With more citation needed than there is peace in the Sudan, here is my, albeit slightly biased, little narrative of why Adidas has, and always will continue to outrun the Swoosh. Entirely my opinion, but it’s fact.
In The Beginning
It all started in 1920 in a little town in Germany in their Mother’s kitchen. Adi along with his older brother Rudi, after having learnt much from their father Christoph Dassler, created their first running shoe using tools left abandoned by WW1 soldiers. Inspired by shoemaking pedigree Joseph William Foster (which much later became Reebok, now a subsidiary company of Adidas and has been since 2005) they set up the Dassler Brothers Shoe Factory in 1924. It’s safe to say it was in their blood. Their big break came in 1936 when, I guess you could call it the very first “celebrity endorsement”, in which they provided Jesse Owens with a pair of Dassler running spikes. To cut a long family feud short, Rudi supposedly went on to sleep with Adi’s wife Kathe in 1943, (thus started a bitter division so deep it would continue after their death), the Dassler Brothers, split not long after.
In 1947 (with almost a quarter of a century head start on the swoosh), Adi founded Adidas and would go forth to almost single-handedly redefine the sporting goods industry, raising the (cross)bar a mile. His brother Rudi founded Puma a year later in 1948. Never mind Rudi lad, the Puma Clyde was cool.
On Your Marks, Get Set, Endorse!
The 1970’s gave way to the new brand on the block. Originally Blue Ribbon Sports founded by Bill Bowerman, it officially became Nike, (named after the Greek Goddess of Victory) in 1971 and quickly encroached on Adidas’ territory. Bill took a pair of flip flops, ripped the sole off, (yes, that’s right, ripped the sole off a flip flop), grafted it on to running shoe and et voila, the Cortez was born. The first official running shoe from Nike. Lacking just a little finery there, in my opinion.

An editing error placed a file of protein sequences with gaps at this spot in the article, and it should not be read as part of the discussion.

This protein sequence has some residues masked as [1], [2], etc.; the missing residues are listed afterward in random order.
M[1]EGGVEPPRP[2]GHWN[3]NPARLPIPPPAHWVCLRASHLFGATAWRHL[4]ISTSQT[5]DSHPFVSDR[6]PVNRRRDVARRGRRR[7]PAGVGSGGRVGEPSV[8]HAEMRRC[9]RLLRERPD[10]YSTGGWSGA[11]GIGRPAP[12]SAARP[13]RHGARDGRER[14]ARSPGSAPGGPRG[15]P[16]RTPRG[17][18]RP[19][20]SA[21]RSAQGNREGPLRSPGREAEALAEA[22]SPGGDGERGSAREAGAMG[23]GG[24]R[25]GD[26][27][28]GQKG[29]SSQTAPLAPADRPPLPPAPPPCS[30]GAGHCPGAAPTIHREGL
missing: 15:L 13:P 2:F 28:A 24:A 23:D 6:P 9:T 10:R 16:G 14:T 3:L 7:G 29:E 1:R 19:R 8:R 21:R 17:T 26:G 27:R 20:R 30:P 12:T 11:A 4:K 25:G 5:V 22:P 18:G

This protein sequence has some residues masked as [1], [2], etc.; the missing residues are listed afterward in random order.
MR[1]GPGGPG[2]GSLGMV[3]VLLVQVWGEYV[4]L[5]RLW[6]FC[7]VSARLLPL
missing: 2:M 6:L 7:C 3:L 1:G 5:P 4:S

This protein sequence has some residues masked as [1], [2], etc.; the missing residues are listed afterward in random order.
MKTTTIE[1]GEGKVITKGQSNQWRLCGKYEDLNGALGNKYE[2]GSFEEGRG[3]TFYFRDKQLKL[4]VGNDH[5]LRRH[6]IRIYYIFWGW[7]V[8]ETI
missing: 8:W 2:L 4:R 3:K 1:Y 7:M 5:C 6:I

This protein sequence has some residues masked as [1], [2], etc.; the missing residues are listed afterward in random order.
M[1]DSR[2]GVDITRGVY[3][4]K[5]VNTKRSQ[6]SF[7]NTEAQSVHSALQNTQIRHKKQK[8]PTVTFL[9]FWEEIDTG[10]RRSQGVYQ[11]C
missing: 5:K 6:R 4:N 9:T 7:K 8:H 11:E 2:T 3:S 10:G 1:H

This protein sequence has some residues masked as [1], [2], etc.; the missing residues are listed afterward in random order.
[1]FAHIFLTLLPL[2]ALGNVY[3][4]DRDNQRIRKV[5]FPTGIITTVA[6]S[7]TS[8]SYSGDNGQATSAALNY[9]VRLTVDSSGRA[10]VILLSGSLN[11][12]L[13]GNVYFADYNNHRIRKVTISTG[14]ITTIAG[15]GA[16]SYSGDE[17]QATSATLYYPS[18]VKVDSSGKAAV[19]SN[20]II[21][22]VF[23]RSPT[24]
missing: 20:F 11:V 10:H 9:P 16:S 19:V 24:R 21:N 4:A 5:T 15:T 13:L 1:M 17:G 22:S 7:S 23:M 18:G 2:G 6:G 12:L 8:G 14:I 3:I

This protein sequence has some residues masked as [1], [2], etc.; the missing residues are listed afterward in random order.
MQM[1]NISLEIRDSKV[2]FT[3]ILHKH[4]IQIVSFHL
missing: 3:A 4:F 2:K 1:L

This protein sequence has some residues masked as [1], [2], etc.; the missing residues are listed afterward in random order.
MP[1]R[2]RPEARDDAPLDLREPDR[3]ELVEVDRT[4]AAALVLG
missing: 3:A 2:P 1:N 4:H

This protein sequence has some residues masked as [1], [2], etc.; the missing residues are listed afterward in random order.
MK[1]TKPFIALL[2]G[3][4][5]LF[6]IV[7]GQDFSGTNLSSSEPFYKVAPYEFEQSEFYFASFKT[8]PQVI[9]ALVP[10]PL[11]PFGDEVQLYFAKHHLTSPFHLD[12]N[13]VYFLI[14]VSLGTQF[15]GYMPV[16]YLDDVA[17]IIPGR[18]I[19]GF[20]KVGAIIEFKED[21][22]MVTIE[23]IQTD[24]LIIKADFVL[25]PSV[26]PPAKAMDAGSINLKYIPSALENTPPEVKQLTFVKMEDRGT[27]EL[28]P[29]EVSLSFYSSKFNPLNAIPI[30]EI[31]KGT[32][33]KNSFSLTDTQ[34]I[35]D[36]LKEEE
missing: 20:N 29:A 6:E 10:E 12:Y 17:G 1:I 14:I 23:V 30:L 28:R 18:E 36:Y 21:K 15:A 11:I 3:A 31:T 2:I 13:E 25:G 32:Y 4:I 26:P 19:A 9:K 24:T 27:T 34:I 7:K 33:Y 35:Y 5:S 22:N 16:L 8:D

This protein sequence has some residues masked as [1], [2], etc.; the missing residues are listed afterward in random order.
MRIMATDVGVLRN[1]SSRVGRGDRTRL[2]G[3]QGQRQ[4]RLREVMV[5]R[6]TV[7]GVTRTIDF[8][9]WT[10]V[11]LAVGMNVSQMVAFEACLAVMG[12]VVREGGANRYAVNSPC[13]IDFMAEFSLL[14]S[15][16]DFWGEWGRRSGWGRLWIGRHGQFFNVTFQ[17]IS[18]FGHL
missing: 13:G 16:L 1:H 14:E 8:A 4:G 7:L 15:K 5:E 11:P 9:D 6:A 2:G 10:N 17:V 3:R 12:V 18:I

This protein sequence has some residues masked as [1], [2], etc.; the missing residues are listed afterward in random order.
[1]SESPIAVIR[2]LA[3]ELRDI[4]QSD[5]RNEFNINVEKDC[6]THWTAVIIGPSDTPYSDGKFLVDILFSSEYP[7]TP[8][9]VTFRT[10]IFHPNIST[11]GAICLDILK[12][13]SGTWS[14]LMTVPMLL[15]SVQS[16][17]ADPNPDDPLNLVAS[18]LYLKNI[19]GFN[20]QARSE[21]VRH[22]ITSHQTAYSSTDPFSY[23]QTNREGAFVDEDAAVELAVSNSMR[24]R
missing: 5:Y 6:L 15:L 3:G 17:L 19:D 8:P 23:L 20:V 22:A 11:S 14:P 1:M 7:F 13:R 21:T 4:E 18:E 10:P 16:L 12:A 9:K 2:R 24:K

Now then, the Superstar. There’s a classic. Made just before Nike came on the scene in 1969. Catching the attention of some of the best NBA players, it was the first all leather low top basketball shoe. Precise, clean and timeless. Idolised by Run DMC, who dedicated a song to it no less, worshipped by B-Boys, Adidas was fast becoming stitched in to the very consciousness of dedicated hip hop sneaker heads everywhere. It’s more than a trainer, it represents a glorious moment in time impossible to replicate. It’s a lifestyle.
Sure Nike has a cool 30 year history. The Nike Air Force (1982), the Nike Air Jordan (1984), the Nike Air Max (1987). Cool celebrity collaboration after celebrity collaboration that any amount of money could buy. Nike supply shirts to 26 football clubs as opposed to Adidas’ 18. We could compare an analysis of marketing strategies and I’m sure Nike would come out on top. Nike has more song mentions than Adidas, but then Nike is easier to rhyme with. Ask any 18 year old and they’re sure to choose Nike, they just haven’t popped their sneaker cherry yet.
Adidas has a culture no amount of clever marketing could ever buy. It’s less gaudy and more affordable. Much less snobby and you can wear it head to toe. You can’t do that with the tick. Well, you can, but you’ll look a tick.
Nike just does not have the same connection with music and sub-culture that Adidas has, never will.
“Impossible is Nothing”, or “Just do It”, which is your philosophy?